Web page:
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Why We Capture Requirements Differently in Waterfall and Scrum

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Why We Capture Requirements Differently in Waterfall and Scrum

The answer is, agility. The ability to quickly capture and reprioritize requirements allows Scrum teams to change their plan on a dime, if need be.

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As a Principal Agile Consultant, I am frequently asked why the methods for capturing requirements are different in traditional Waterfall and Scrum.  Why do we try to capture full requirements up front in Waterfall, but we only try to stay four to five iterations ahead of current delivery in Scrum? 

A Waterfall business analyst asked me, "if you had your choice of having a high-level requirements matrix that covered 90% of the likely functionality as output out of iteration 0, or on the other hand, not having it at all, would you turn it down?" My question back was, “at what level are the requirements expected to be at? Were requirements defined at the Portfolio, Large Project, Program, or Team level?” If the requirements are at the Portfolio or Large Project level, this is a requirement so that you can strategically plan. Alternatively, if the intent was at the program or team level, most units of work are volatile and have the potential to change. Because of that, a lot of wasted effort is possible, and we don't want to work too far ahead. The intent is one reason why Scrum requirements (Stories) are done differently than Waterfall.

Many fans of Waterfall insist that you can't appropriately size the project or understand the architecture that is needed if you don't document every facet up front.  Based upon having exact requirements a project team should be able to accurately estimate the time to complete the schedule, the price, and the size of the team that is needed to complete the project. You will hear the Waterfall enthusiasts state that companies are becoming very impatient with cost overruns, and thus it is so important to understand all the requirements up front. I am a firm believer that most stakeholders do not necessarily know precisely what they want until they see it.  Unfortunately, with Waterfall, the stakeholder does not know what they are going to get until the user acceptance phase. Any changes that were not originally scoped are considered change requests, which costs more money and can drive a wedge between IT and the Stakeholder.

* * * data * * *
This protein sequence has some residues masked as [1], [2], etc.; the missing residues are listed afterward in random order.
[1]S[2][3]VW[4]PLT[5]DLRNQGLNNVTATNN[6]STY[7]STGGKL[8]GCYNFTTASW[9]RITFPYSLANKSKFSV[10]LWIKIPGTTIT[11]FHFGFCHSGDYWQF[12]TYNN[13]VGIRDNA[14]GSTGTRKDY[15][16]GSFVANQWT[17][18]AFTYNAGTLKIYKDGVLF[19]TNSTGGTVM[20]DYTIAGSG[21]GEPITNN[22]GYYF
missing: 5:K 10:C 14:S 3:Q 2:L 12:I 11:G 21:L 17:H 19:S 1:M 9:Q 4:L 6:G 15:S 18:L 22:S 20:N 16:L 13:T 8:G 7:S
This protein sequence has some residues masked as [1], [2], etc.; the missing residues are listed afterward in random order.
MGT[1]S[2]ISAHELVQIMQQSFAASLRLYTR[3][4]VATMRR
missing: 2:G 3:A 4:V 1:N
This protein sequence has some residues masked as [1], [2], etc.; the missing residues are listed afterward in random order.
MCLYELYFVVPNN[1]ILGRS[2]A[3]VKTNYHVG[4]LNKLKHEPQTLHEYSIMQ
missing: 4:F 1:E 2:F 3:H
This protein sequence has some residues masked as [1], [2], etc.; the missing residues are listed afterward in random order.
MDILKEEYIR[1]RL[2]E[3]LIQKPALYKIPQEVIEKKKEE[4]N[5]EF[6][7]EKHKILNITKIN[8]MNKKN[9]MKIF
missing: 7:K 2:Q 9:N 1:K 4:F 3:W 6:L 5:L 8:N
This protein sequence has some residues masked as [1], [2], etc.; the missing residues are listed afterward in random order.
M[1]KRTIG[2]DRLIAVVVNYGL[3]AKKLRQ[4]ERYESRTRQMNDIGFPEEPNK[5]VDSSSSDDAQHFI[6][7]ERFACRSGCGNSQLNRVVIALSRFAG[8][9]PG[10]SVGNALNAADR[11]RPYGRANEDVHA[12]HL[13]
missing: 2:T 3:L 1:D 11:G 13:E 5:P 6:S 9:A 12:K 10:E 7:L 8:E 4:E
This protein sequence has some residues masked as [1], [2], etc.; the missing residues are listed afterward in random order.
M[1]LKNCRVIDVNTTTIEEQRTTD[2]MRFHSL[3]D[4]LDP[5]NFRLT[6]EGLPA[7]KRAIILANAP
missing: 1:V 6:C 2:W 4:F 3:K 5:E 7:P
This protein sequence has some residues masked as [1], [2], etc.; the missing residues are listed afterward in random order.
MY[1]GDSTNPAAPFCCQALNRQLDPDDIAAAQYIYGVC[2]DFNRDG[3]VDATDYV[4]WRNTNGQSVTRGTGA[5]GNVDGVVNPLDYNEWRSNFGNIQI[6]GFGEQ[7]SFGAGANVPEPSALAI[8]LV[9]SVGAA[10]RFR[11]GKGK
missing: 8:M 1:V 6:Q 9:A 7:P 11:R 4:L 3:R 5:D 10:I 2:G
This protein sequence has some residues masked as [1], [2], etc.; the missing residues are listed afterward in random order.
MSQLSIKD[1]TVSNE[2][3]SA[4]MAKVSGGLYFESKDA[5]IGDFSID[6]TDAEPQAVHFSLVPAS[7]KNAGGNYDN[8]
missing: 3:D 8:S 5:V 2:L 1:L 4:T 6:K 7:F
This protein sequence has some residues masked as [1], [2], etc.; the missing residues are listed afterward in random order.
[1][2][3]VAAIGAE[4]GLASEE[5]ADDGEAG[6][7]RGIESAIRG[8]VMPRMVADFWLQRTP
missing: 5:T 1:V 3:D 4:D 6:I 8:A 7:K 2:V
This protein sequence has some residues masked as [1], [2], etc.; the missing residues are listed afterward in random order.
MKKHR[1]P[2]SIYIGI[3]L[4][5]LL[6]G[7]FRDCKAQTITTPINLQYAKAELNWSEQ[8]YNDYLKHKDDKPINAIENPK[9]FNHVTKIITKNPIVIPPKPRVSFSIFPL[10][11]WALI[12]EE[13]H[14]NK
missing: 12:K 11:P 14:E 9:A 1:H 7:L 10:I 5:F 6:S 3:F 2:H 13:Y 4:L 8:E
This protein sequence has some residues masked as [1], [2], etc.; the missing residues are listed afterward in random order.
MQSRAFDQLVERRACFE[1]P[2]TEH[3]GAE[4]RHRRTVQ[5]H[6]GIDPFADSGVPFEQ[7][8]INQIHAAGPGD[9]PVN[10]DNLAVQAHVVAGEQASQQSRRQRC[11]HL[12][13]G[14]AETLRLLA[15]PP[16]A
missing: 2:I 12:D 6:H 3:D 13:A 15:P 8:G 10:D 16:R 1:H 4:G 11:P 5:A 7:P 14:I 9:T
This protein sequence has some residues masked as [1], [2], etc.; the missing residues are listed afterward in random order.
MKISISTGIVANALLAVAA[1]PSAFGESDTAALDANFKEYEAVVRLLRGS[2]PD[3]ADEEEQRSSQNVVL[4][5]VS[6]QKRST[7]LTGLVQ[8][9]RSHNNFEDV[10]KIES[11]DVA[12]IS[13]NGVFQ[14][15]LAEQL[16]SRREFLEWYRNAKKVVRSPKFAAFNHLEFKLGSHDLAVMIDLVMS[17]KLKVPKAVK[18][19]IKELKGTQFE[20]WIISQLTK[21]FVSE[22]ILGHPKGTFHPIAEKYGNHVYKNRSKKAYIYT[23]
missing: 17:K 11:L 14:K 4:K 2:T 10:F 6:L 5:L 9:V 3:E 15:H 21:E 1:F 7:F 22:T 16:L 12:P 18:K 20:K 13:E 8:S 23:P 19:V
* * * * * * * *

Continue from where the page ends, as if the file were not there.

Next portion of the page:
With Scrum initiatives, only the high-level work is documented to give a very high-level effort, timeline, and cost. In Scrum, we sell value over selling an exact schedule, cost, and a fixed scope. It is in the first weeks of the project (Iteration 0), we document the first 4-6 iterations worth of work and try to stay that far ahead at all times. For a stakeholder that has never experienced this approach, this is a paradigm shift and can be a potentially scary proposition. Specifically, Scrum as an Agile framework, is a fixed cost, fixed time, but variable in scope. We are selling value above everything else. The project will always stay on target and within the original cost. It is the scope that is subject to change. In Scrum, the Stakeholder understands going into the engagement that if something new is needed, something else has to move down in priority and the potential may not be accomplished. The time and cost will remain the same, but the product owner decides the priority of the work completed and accepted. This method is entirely different than change requests under a Waterfall approach.

I had a student ask me this weekend during a Scaled Scrum Master course I was instructing, how to handle the warranty period of a product. Apparently, he was still struggling with the concept of Scrum. I told him that there is no warranty period in Scrum. We try to build quality into everything that we do through small increments, and many inspect and adapt rituals. If a defect does happen to make it into production, then a story requirement is created, and it goes in the product backlog with everything else. Once evaluated by the Product Owner and prioritized, it will make it in the appropriate iteration to be fixed. In some organizations, the defect work is allocated to a particular Break-Fix Kanban team so that it does not affect the velocity of the continuous application development teams.

Obviously, Waterfall projects have been around for years and are very entrenched in many PMOs, in many companies. It is a great framework for projects that are very similar in nature or unchanging. It does not, however, lend itself to the ability to change on a dime for companies that need to keep up with the competition. Both Scrum and Waterfall are still very alive and well and should be able to coexist for the foreseeable future.

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Topics:
agile adoption ,agile ,scrum ,waterfall ,software requirements

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